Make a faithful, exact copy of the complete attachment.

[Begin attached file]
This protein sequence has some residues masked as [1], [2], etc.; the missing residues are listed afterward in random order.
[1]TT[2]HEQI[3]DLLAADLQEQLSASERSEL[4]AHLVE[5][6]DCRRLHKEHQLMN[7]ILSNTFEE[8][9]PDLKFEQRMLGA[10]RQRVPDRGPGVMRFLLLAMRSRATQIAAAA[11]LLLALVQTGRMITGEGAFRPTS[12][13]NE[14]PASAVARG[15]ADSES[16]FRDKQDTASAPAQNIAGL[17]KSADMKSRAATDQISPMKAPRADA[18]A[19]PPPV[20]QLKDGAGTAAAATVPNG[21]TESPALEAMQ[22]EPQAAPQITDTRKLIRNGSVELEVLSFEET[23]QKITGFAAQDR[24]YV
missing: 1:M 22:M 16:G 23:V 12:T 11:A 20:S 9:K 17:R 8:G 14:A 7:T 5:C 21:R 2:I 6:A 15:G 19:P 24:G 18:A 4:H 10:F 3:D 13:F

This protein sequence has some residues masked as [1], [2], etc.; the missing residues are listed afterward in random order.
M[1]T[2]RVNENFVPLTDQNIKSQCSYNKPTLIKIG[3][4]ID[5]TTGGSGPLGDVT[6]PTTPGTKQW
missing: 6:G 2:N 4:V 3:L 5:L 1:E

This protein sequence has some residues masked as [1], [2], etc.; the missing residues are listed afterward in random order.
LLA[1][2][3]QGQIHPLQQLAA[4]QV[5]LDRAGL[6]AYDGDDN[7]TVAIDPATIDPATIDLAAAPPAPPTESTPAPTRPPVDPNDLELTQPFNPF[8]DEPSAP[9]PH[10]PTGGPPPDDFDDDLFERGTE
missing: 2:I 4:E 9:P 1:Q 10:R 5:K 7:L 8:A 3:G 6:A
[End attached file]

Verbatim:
This protein sequence has some residues masked as [1], [2], etc.; the missing residues are listed afterward in random order.
[1]TT[2]HEQI[3]DLLAADLQEQLSASERSEL[4]AHLVE[5][6]DCRRLHKEHQLMN[7]ILSNTFEE[8][9]PDLKFEQRMLGA[10]RQRVPDRGPGVMRFLLLAMRSRATQIAAAA[11]LLLALVQTGRMITGEGAFRPTS[12][13]NE[14]PASAVARG[15]ADSES[16]FRDKQDTASAPAQNIAGL[17]KSADMKSRAATDQISPMKAPRADA[18]A[19]PPPV[20]QLKDGAGTAAAATVPNG[21]TESPALEAMQ[22]EPQAAPQITDTRKLIRNGSVELEVLSFEET[23]QKITGFAAQDR[24]YV
missing: 1:M 22:M 16:G 23:V 12:T 11:A 20:S 9:K 17:R 8:G 14:A 7:T 5:C 21:R 2:I 6:A 15:G 19:P 24:G 18:A 4:H 10:F 3:D 13:F

This protein sequence has some residues masked as [1], [2], etc.; the missing residues are listed afterward in random order.
M[1]T[2]RVNENFVPLTDQNIKSQCSYNKPTLIKIG[3][4]ID[5]TTGGSGPLGDVT[6]PTTPGTKQW
missing: 6:G 2:N 4:V 3:L 5:L 1:E

This protein sequence has some residues masked as [1], [2], etc.; the missing residues are listed afterward in random order.
LLA[1][2][3]QGQIHPLQQLAA[4]QV[5]LDRAGL[6]AYDGDDN[7]TVAIDPATIDPATIDLAAAPPAPPTESTPAPTRPPVDPNDLELTQPFNPF[8]DEPSAP[9]PH[10]PTGGPPPDDFDDDLFERGTE
missing: 2:I 4:E 9:P 1:Q 10:R 5:K 7:L 8:A 3:G 6:A